HRABANUSMAURUS (c. 780 – 4 February 856)
Hrabanus Maurus (also known as Rhabanus) was a Frankish Benedictine monk, the abbot of Fulda, the Archbishop of Mainz in Germany and a theologian. He was the author of the encyclopaedia De rerum naturis (On the Nature of Things.) He also wrote on education and grammar and commentaries on the Bible. He was one of the greatest teachers and writers of the Carolingian era and was known as the "Praeceptor Germaniae," or "the teacher of Germany."
Most importantly, Maurus was regarded for his generosity toward the poor, feeding over 300 people a day during the famines of 850 AD.
Before 814 AD, Maurus devised a system of complicated poetry and art that is now in the collection of the Vatican Library. His most notable achievement was De laudibus sanctae crucis, a collection of 28 encrypted religious poems rendered in praise of the holy cross. Arranged in the carmina figurata style of word pictures, he was said to be the inventor of a cyphering system of 36 lines containing 36 letters evenly spaced on a grid. In this grid, Maurus included figurative images, putting the poems in visual terms. The poem filling the cypher grid was enriched by these smaller images, as most of the letters contained within them created tiny individual poems.As a testament to Maurus' lasting influence, Gustav Mahler interpreted one of Maurus' poems in his moving 8th Symphony.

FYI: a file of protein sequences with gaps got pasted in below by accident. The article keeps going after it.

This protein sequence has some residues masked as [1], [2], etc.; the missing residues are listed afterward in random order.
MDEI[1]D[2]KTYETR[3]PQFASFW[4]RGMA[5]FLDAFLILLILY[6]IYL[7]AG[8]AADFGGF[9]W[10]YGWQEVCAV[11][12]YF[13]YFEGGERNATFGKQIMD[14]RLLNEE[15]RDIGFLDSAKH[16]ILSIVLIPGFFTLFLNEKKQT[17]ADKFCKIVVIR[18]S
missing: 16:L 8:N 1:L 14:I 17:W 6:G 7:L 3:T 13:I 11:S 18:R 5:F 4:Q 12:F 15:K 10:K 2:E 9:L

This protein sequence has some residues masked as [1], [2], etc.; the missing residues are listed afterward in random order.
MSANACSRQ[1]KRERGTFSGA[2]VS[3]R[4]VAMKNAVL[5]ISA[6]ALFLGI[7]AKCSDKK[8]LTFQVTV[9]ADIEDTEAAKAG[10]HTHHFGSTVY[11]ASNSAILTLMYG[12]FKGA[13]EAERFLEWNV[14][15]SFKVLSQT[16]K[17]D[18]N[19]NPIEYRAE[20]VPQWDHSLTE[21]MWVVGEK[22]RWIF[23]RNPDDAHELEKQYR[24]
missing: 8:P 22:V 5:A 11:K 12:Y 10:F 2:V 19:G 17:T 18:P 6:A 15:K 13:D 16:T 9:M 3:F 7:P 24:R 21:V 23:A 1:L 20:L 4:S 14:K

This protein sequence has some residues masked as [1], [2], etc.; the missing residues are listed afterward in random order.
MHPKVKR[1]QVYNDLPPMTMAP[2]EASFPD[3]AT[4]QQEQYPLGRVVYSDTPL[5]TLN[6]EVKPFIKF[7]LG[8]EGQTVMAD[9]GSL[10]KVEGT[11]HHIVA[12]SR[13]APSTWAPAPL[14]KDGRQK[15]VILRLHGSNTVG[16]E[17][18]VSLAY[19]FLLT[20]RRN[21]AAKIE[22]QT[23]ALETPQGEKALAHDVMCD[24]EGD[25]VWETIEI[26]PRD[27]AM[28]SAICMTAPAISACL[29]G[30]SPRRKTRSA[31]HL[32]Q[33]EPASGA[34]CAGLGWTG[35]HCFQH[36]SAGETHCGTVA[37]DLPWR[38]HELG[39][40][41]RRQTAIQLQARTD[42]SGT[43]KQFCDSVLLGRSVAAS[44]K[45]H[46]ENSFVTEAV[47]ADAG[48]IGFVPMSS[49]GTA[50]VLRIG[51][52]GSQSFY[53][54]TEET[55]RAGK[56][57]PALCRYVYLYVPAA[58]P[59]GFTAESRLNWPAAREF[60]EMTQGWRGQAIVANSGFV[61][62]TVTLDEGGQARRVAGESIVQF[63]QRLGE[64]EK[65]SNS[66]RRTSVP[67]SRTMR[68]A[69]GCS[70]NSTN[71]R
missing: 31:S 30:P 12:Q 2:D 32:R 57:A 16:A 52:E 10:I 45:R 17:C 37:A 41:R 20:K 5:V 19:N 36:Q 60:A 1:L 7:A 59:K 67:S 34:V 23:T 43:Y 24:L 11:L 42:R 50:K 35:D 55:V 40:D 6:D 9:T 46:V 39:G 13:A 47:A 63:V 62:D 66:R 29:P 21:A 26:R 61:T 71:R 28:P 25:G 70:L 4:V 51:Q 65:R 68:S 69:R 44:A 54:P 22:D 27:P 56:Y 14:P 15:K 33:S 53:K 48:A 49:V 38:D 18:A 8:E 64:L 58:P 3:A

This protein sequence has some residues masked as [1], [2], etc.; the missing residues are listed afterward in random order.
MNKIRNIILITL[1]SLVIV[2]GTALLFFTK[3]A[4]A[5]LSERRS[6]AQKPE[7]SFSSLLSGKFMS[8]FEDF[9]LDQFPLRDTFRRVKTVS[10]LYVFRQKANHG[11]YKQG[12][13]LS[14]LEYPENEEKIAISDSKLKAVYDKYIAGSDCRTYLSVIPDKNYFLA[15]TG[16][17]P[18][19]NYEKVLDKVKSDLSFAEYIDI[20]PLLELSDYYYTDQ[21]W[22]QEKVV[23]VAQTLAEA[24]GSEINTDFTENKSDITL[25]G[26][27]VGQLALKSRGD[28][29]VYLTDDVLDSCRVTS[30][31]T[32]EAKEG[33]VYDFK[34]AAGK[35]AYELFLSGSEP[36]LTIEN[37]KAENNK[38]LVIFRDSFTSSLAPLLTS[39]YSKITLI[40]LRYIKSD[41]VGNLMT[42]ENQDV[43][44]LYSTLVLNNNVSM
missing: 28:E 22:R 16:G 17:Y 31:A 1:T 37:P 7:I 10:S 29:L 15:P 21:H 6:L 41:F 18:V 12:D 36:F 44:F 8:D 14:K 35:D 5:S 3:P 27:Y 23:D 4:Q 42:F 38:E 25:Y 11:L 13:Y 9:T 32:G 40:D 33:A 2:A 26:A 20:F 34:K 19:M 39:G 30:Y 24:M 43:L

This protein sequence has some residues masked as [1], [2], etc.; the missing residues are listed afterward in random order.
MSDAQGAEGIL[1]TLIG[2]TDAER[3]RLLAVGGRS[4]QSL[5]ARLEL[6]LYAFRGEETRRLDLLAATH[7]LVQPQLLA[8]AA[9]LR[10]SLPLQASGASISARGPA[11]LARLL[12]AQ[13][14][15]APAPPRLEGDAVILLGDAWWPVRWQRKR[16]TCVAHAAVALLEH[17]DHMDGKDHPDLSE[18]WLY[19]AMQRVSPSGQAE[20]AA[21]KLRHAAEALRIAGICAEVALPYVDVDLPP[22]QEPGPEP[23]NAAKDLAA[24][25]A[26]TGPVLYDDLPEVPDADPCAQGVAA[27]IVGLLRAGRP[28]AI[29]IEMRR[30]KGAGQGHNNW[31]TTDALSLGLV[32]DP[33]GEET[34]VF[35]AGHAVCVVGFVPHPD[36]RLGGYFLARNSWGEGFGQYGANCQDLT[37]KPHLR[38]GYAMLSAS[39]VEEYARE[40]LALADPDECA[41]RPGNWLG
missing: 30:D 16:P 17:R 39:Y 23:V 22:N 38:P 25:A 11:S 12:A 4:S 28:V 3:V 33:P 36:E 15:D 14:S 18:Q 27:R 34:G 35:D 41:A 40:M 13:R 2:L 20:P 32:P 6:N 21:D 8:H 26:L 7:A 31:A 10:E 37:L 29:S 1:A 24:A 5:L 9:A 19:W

Given that a large part of the population at the time was not only poor, but illiterate, Maurus' visual poems bridged the gap between a priviledged reading community and the common person. Maurus used simple symbols : rings to signify cycles, squares to represent books, and letters for days. By doing so he made religious concepts easily accessible to the masses. They were not overly simple, but were made richer by the mix of the complex cyphering, or coding, used to both create and read the poems, as well as the viewer's simple delight of instantly understanding sacred symbols. Saint Odilo fo Cluny, an 11th-century devotee of Maurus' poetry wrote that "no work more precious to see, more pleasing to read, sweeter to remember, or more laborious to write can or could ever be found." (source : Vatican Library).